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US west coast shippers need to prepare

Contract negotiations between the ILWU, which represents nearly 14,000 port workers and the Pacific Maritime Association (PMA), on behalf of shipping lines and terminal operators at 29 west coast ports, will begin on the 12th of May, against a backdrop of vessel backlogs, congested marine terminals and shippers directing cargo to US East Coast and Gulf terminals, to avoid potential port chaos.
The pending negotiations come amid fears from shippers that an impasse could result in further disruption, leading some importers to shift traffic to the East and Gulf coasts, in an attempt to avoid any potential problems.

For the past year East Coast ports have been battling congestion and vessel backlogs outside Charleston, Savannah, New York and New Jersey, and Virginia. With record-low schedule reliability and vessel delays of over 10 days, there is no certainty that they will clear before the expected summer surge.

Smaller ports such as Baltimore, Jacksonville, and Wilmington, North Carolina, are free of congestion and there are plans to keep open three Savannah pop-up yards through the end of 2022 to handle long-dwelling imports.

According to reports in the press that we are checking, if volume through the port picks up more than expected other pop-up yards in Chatsworth, Georgia; Huntsville, Alabama; and Rocky Mount, North Carolina, are also available.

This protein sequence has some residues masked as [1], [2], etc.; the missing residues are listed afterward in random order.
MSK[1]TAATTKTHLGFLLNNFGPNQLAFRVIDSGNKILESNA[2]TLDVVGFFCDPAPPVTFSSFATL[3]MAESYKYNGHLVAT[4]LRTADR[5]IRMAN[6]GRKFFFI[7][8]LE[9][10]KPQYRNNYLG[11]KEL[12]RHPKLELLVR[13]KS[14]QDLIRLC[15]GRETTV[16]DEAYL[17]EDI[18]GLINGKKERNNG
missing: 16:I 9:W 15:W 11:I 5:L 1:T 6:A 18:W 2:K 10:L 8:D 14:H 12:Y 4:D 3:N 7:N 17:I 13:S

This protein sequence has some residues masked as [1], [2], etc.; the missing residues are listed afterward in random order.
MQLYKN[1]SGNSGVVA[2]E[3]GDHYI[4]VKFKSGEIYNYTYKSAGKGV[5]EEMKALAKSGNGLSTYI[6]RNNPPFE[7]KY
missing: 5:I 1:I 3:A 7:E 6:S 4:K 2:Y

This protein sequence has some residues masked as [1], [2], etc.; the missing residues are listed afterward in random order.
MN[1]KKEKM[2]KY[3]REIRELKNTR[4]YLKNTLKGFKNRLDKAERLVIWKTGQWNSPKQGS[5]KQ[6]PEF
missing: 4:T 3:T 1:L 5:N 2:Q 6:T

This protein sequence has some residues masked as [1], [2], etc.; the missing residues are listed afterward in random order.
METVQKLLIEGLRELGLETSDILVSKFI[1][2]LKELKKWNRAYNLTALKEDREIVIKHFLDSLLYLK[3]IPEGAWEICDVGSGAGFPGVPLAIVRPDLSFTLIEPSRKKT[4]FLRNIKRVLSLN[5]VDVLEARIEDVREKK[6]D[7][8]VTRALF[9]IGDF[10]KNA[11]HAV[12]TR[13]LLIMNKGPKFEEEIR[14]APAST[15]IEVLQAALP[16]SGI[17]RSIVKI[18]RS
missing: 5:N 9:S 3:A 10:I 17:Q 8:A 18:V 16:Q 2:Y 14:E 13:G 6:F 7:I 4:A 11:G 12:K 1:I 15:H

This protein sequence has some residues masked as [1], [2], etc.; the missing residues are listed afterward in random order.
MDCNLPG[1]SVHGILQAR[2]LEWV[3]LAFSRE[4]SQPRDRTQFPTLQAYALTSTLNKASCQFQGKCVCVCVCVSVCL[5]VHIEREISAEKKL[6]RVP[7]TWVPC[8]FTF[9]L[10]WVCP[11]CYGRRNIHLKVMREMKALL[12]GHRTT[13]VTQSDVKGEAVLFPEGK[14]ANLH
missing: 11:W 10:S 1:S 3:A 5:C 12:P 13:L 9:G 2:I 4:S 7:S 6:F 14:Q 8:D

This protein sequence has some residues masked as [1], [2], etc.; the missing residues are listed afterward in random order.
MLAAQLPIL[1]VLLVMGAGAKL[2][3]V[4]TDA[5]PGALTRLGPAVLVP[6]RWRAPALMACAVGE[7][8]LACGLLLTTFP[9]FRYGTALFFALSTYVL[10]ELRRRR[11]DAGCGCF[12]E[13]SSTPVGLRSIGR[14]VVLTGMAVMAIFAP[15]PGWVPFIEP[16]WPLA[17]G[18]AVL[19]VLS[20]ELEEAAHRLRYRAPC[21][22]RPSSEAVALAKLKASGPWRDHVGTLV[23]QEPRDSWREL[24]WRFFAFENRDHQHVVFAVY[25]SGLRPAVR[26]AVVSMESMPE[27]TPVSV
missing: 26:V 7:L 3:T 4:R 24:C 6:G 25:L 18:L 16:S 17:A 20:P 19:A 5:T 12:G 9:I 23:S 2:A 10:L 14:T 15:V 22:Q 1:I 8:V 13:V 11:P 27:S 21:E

There is some cautious optimism for the negotiations, based on the cooperation that was demonstrated by longshore workers and employers, in handling the import surge that is now in its 20th month amid the COVID-19 pandemic.

US Secretary of Labor Marty Walsh cautioned not to judge this year’s talks on how prior negotiations played out. “You can’t look at history of past practices to say, ‘Well, in 2014 it was pretty bad, so that means in 2022 it will be pretty bad. ’That’s not how negotiations work.”

Neither the ILWU nor the PMA has spoken publicly as to what issues they view as crucial in this year’s negotiations. However, the union in recent years has publicly opposed the spread of automation on the West Coast.

Employers, on the other hand, have noted that in order to continue handling record cargo volumes each year on waterfront property that cannot be expanded, some West Coast terminals will have no choice but to automate, as automation allows terminals to almost double the cargo volumes they can handle on the same footprint compared with operating manually.

In past negotiations, discussions involving wages normally were not a major sticking point. According to the PMA’s 2021 annual report, the average salary for full-time general longshore workers was $182,789. Marine clerks’ average salary was $203,533, while the average for foremen was $280,352. Quite incredible by anyone’s imagination.

While we are hopeful that slowdowns are more likely than strikes – and these won’t impact all ports – we would ask that customers shipping to, or importing through, the West Coast speak to us at the earliest opportunity so that we can review their situation and prepare contingency plans to protect them.

Depending on your priorities there are alternative access ports that we can consider diverting to, in Canada, the Gulf and the East coasts. But with so much cargo already diverted from Los Angeles and Long Beach, we would want to audit how much additional capacity these ports actually have.